There’s no one recovery time or post-operative regimen for every procedure. Every shoulder surgery we do has a different rehabilitation program and healing time, and there are different restrictions for each procedure. That gives us a skeletal approach to how the patient is going to recover post-operatively.
We specialize the program for each patient. For instance, some patients don’t have a biceps tenodesis, where we cut the biceps and tie it down, and some patients do. The patients that don’t have it, we don’t have to protect the biceps after surgery, and they can heal faster.
Some patients have a labrum repair, and some have had a labrum debridement, where we just shave the labrum and smooth it off. The patient that has the repair is gonna have a slower rehabilitation than the patient that just has the debridement procedure.
Some patients have a large rotator cuff repair, and we have to really protect those patients. Other patients have a small rotator cuff repair, or a partial repair, and we can let those patients move faster. Some patients are worried about them getting stiff, so we’ll move those patients faster. Some patients are on rheumatoid medicine, or some other steroid medicine or even chemotherapy. We’ll have to slow down their rehab so they don’t tear.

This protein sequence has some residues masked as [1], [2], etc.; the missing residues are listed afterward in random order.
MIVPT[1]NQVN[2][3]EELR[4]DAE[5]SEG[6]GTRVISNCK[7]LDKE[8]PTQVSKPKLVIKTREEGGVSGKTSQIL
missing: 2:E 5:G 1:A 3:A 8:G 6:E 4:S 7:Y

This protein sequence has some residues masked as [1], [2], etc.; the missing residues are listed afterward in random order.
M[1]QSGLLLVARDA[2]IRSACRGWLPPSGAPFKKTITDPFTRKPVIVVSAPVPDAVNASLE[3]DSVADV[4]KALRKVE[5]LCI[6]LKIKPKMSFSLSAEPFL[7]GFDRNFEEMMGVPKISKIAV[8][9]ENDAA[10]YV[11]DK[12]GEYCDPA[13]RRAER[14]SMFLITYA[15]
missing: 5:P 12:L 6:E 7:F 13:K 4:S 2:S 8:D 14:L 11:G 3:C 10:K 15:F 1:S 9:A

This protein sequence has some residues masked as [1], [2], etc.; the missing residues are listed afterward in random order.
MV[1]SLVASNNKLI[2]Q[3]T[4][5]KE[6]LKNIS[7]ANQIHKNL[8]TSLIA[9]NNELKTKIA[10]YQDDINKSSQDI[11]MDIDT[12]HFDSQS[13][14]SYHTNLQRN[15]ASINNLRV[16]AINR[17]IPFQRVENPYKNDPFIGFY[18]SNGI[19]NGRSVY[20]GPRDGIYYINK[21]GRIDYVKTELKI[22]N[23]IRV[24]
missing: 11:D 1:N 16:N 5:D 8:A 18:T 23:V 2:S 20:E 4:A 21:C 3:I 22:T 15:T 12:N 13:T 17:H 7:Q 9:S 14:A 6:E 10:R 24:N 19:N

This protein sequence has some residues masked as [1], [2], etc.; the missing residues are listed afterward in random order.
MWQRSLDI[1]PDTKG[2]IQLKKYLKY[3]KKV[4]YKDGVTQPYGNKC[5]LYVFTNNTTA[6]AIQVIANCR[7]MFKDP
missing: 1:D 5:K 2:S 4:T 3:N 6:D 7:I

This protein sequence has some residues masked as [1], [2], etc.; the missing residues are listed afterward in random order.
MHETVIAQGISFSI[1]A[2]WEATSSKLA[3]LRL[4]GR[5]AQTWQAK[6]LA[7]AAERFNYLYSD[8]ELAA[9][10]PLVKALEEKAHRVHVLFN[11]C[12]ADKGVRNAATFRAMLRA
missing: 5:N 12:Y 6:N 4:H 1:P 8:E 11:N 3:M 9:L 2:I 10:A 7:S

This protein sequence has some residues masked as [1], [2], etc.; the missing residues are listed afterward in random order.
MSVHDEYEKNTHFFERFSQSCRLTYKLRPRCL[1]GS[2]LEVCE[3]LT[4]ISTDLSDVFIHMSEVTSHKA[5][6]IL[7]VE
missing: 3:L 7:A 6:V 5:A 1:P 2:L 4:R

As far as getting the incisions wet, we usually ask patients to wait three days before their first shower. We don’t want them submerging into a hot tub or pool, until we clear them in clinic and remove their stitches. We don’t want patients to let water seep into that incision. A little bit of shower water on the outside of the incision, especially if there’ve already begun to scab, should be fine.
Patients after shoulder surgery usually have a sling. Basically, the more we do to the shoulder, the longer you’re in the sling. Some patients, if we reconstruct their acromioclavicular joints, they’ll be in a sling for six weeks, and we’ll just let them heal, because we don’t wanna mess with the reconstruction there and have the clavicle pop up again. We’ll really baby those patients, and they’ll stay in a sling, whereas maybe other patients just had a small labrum tear and we just had to smooth that out. They may be only in the sling for four weeks, and they can start moving a lot faster. So, it really is an individualized program for each patient.